packet sequencing then the procedures in [CW] section 4.1 MUST be
   followed.


7.6. Decapsulation of PW packets

   When a PE receives a PW packet, it processes the different fields of
   the control word in order to decapsulate the frame relay frame for
   transmission to a CE on a frame relay UNI or NNI. The PE performs the
   following actions (not necessarily in the order shown):





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     - It generates the following frame relay frame header fields from
       the corresponding fields of the PW packet.
     - The C/R bit MUST be copied in the frame relay header.
     - The D bit MUST be copied into the frame relay header DE bit.
     - The F bit MUST be copied into the frame relay header FECN bit. If
       the F bit is set to zero, the FECN bit may be set to one,
       depending on the congestion state of the PE device in the forward
       direction. Changing the state of this bit by a PE is OPTIONAL.
     - The B bit MUST be copied into the frame relay header BECN bit. If
       the B bit is set to zero, the BECN bit may be set to one,
       depending on the congestion state of the PE device in the
       backward direction. Changing the state of this bit by a PE is
       OPTIONAL.
     - It processes the length and sequence field, the details of which
       are in the following sub-sections.
     - It copies the frame relay information field from the contents of
       the PW packet payload after removing any padding.

   Once the above fields of a FR frame have been processed, the standard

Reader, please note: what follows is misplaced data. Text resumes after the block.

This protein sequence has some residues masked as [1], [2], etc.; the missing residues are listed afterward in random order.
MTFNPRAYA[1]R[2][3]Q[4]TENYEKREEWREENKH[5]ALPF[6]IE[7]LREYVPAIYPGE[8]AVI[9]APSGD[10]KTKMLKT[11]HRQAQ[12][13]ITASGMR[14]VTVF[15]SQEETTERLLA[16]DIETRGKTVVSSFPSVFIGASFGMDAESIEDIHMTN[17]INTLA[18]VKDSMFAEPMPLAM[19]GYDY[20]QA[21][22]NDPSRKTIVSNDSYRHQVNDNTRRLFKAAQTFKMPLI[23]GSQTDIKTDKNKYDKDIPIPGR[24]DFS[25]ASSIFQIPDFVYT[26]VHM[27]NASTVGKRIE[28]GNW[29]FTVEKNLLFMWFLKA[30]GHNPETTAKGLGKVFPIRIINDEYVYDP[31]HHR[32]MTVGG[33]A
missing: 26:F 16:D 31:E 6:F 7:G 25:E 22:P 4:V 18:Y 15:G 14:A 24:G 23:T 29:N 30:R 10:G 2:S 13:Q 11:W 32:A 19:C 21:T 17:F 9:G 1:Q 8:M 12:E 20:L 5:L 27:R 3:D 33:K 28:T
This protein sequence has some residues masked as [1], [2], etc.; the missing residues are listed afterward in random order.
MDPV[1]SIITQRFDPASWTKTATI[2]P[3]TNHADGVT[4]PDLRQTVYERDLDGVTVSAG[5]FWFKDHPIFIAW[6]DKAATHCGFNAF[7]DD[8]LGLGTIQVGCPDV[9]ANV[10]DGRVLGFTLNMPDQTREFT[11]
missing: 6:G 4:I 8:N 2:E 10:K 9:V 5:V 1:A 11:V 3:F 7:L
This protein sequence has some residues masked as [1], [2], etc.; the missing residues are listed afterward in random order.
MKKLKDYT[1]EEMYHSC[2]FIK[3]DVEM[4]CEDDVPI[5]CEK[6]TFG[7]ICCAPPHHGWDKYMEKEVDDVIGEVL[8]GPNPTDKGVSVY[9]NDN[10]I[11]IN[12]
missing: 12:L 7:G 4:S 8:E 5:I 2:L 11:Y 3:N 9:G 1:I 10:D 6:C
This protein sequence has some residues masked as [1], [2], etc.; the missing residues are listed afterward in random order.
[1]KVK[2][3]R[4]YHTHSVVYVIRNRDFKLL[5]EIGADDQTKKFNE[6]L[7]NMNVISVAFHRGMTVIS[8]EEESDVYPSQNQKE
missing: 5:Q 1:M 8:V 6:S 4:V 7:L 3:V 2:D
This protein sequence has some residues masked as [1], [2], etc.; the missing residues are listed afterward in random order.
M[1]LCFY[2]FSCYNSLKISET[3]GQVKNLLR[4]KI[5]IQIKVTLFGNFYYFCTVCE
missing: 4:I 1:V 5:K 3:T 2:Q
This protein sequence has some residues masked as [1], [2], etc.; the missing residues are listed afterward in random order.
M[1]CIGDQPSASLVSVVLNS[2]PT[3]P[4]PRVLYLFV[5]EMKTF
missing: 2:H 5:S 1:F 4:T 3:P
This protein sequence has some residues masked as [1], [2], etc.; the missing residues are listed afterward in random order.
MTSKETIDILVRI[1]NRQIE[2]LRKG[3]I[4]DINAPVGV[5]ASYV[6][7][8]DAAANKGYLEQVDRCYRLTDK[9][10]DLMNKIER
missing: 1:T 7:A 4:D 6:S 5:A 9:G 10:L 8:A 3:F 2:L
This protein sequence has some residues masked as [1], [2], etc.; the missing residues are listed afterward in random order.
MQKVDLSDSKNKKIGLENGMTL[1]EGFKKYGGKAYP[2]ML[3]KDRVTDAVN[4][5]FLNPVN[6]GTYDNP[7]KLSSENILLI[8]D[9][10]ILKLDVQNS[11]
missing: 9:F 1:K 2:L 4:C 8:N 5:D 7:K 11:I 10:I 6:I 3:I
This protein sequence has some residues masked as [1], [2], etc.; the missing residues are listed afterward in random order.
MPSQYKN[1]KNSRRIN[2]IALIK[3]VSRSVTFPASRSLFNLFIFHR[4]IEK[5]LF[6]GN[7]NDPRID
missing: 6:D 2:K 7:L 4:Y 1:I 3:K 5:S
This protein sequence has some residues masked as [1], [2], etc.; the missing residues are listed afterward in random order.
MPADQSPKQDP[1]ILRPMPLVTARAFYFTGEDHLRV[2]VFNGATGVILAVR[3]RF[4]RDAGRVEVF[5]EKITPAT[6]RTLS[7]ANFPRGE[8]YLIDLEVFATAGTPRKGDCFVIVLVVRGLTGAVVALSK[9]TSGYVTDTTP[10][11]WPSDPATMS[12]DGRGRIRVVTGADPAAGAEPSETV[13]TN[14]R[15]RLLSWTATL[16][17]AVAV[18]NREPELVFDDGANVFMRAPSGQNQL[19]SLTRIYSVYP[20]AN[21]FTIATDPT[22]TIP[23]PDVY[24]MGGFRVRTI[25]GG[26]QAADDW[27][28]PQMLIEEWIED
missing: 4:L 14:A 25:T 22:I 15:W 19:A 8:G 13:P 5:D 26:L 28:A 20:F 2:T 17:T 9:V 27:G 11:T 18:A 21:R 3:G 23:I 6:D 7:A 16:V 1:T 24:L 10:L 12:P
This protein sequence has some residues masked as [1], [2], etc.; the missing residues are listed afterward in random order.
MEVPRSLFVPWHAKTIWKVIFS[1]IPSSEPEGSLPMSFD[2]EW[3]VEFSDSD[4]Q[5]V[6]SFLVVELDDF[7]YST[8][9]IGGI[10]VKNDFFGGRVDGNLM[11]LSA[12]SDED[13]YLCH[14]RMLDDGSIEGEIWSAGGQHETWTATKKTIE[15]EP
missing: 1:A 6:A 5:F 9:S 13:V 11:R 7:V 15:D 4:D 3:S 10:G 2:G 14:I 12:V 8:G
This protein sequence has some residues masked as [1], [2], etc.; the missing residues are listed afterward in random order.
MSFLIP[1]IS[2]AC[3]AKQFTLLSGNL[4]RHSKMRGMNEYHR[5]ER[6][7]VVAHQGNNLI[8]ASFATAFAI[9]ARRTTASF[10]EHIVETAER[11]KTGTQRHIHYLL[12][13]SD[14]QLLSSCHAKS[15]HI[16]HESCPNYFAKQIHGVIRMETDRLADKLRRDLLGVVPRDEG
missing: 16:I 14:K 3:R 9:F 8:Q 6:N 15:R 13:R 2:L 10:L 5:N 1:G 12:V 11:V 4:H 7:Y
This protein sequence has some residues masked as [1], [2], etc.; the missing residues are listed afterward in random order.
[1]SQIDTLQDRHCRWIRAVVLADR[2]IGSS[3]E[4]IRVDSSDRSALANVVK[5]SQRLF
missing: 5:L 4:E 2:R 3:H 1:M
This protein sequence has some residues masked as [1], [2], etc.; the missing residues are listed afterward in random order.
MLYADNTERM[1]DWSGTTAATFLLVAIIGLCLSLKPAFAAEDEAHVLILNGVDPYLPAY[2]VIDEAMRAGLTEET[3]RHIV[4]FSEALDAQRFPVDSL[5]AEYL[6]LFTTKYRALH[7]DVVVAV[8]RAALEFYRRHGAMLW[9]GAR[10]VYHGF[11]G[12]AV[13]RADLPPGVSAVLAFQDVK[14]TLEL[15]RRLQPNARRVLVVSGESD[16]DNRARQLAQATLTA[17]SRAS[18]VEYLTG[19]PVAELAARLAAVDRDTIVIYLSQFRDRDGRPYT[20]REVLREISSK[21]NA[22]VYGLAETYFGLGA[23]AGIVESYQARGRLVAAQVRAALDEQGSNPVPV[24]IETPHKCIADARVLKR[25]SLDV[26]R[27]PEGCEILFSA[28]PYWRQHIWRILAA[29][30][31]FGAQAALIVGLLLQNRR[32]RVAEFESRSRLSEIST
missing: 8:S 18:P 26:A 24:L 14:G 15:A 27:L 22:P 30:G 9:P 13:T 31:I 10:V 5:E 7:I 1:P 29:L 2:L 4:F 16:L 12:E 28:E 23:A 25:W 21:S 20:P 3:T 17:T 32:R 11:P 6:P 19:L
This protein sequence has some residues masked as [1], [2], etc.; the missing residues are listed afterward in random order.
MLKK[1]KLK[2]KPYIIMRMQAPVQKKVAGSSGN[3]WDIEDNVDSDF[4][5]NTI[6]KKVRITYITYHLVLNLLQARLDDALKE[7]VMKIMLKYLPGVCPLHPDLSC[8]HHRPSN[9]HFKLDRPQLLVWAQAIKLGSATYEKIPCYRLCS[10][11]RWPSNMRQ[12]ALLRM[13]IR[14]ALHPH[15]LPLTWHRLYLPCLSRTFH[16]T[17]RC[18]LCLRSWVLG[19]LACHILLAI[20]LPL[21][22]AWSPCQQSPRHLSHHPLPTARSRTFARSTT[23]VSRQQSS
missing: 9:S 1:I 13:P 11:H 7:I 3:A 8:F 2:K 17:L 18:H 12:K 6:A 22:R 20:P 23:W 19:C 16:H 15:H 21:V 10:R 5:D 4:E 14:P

HDLC operations are performed on the frame relay frame: the HDLC
   header is added, any bit or byte stuffing is added as required, and
   the FCS is also appended to the frame. The FR frame is then queued
   for transmission on the selected frame relay UNI or NNI interface.


7.6.1. Processing the sequence number

   If a router PE2 supports receive sequence number processing, then the
   procedures in [CW] section 4.2 MUST be used.


7.6.2. Processing of the Length Field by the Receiver

   Any padding octet, if present, in the payload field of a PW packet
   received MUST be removed before forwarding the data.

     - If the Length field is set to zero then there are no padding
       octets following the payload field.
     - Else if the payload is longer then the length specified in the
       control word padding characters are removed based on the length
       field.










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7.7. MPLS Shim EXP Bit Values

   If it is desired to carry Quality of Service information, the Quality
   of Service information SHOULD be represented in the EXP field of the
   PW MPLS label. If more than one MPLS label is imposed by the ingress
   LSR, the EXP field of any labels higher in the stack SHOULD also
   carry the same value.


7.8. MPLS Shim S Bit Value

   The ingress LSR, PE1, MUST set the S bit of the PW label to a value
   of 1 to denote that the PW label is at the bottom of the stack.


7.9. Control Plane Details for Frame Relay Service

   The PE MUST provide frame relay PVC status signaling to the frame
   relay network. If the PE detects a service-affecting condition for a
   particular DLCI, as defined in [Q933] Q.933 Annex A.5 sited in IA
   FRF1.1, the PE MUST communicate to the remote PE the status of the PW
   that corresponds to the frame relay DLCI status. The Egress PE SHOULD
   generate the corresponding errors and alarms as defined in [Q922]
   [Q933] on the egress Frame relay PVC.

   There are two frame relay flags to control word bit mappings
   described below. The legacy bit ordering scheme will be used for a PW
   of type 0x0001 "Frame Relay DLCI (Martini Mode)", while the new bit
   ordering scheme will be used for a PW of type 0x0019 "Frame Relay
   DLCI". The IANA allocation registry of "Pseudowire Type" is defined
   in [IANA] along with initial allocated values.


7.9.1. Frame Relay Specific Interface Parameter sub-TLV

   A separate document [CONTROL], describes the PW control, and